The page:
A solicitor employed at UK internal revenue service, HM Revenue and Customs (HMRC) is facing disciplinary action, which could include being fired from his position, and possible legal action for blowing the whistle on a deal which saw Goldman Sachs being let off from paying 10 million pounds ($15.6 million) in tax, according to British newspaper The Guardian.
Osita Mba who worked in the personal tax litigation team, told the UK National Audit Office and two committees of Parliament that HMRC had allowed Goldman Sachs to avoid the £10 million ($15.6 million) tax bill in evidence he presented in October.
Mba told the Treasury Select Committee that the permanent secretary for tax at HMRC, Dave Hartnett, had reached a deal with Goldman's "with a handshake" and his evidence led to Hartnett being accused of misleading Parliament, which he denied but admitted he had made a mistake by allowing the deal to take place.
According to the Guardian report, HMRC officials have launched an inquiry into Mba's conduct and the lawyer is currently barred from entering HMRC offices in London.
The House of Commons Public Accounts Select Committee's chair, Labour MP Margaret Hodge referred to the treatment of Mba as "harassment", telling The Guardian: "Mr Mba's evidence has been crucial in uncovering not just specific but systemic problems in HMRC's secretive relationship with big corporations. This is harassment and is completely unacceptable."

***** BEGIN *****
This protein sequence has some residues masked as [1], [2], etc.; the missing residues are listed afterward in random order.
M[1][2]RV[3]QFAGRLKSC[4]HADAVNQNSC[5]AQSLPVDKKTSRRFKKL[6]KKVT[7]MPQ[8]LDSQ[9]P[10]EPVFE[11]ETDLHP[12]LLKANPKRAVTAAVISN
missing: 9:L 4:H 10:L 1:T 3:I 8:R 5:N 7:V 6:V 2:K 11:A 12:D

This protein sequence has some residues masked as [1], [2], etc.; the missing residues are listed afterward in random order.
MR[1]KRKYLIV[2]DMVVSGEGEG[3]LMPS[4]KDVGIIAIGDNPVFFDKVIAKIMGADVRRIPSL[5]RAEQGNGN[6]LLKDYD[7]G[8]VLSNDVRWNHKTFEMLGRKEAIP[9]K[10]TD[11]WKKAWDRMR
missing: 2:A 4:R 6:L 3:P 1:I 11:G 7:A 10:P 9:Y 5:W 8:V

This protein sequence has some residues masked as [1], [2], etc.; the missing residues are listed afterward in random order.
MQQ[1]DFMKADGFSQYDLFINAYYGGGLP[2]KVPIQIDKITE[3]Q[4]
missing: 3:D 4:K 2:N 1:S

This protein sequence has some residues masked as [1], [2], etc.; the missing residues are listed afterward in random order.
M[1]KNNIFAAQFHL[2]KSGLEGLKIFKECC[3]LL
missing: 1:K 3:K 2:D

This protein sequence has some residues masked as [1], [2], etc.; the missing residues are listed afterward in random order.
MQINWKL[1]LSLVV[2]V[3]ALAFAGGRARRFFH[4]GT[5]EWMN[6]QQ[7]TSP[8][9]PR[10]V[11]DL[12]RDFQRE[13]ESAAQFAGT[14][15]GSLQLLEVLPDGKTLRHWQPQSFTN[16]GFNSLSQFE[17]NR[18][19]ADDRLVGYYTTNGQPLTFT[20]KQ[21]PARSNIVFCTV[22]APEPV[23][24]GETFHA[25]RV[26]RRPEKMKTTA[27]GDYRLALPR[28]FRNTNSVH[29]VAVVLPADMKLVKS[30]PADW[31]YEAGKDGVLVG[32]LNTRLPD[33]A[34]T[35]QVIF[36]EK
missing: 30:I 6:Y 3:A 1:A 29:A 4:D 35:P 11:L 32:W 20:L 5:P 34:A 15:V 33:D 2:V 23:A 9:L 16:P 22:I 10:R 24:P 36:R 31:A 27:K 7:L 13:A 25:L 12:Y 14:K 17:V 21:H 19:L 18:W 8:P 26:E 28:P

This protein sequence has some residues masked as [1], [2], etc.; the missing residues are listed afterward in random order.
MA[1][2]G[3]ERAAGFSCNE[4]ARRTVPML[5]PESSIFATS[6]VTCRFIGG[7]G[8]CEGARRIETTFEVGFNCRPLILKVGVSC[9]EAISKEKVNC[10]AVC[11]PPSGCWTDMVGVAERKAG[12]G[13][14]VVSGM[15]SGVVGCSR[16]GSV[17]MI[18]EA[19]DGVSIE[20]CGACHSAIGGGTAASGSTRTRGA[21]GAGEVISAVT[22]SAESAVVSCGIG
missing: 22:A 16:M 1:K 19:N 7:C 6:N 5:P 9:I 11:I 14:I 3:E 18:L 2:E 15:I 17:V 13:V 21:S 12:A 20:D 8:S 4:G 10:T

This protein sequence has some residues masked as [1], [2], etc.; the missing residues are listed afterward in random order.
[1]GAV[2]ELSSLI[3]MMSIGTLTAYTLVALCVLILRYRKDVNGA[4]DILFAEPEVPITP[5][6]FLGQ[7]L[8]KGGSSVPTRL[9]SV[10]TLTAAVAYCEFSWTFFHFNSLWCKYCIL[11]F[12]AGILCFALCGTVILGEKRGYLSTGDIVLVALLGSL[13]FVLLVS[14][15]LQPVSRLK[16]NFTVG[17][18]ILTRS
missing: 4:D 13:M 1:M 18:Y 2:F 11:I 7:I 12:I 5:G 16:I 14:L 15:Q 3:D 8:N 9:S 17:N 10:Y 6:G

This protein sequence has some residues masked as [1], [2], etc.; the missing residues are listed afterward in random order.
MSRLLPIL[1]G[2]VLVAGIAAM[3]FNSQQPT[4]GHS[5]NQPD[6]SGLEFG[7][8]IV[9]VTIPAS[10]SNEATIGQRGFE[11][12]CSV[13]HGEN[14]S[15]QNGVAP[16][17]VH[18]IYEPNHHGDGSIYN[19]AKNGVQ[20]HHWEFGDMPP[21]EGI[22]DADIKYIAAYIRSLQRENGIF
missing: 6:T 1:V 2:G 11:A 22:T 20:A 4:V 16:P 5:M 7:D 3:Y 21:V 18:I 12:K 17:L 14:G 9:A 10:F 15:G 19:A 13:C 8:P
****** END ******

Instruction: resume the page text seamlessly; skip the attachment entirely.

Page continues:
Mba's identity was revealed on Thursday when the Labour MP's committee released details of the evidence presented to them by Mba, in which he claimed Hartnett had misled MPs over his role in the Goldman Sachs tax deal, a claim Hartnett has denied.
Hartnett told the Treasury Select Committee that although he had attended a dinner paid for by Goldman Sachs, he "knew nothing of Goldman's tax affairs when (he) was at that supper" and he did "not deal with Goldman's tax affairs".
A spokesman from HMRC confirmed to The Guardian that an inquiry was underway to investigate Mba and any investigation could lead to dismissal and prosecution.
HMRC told the Guardian: "We are carrying out a preliminary leak inquiry following the disclosure, including on the Guardian website, of internal departmental documents which may constitute a serious breach of confidential information."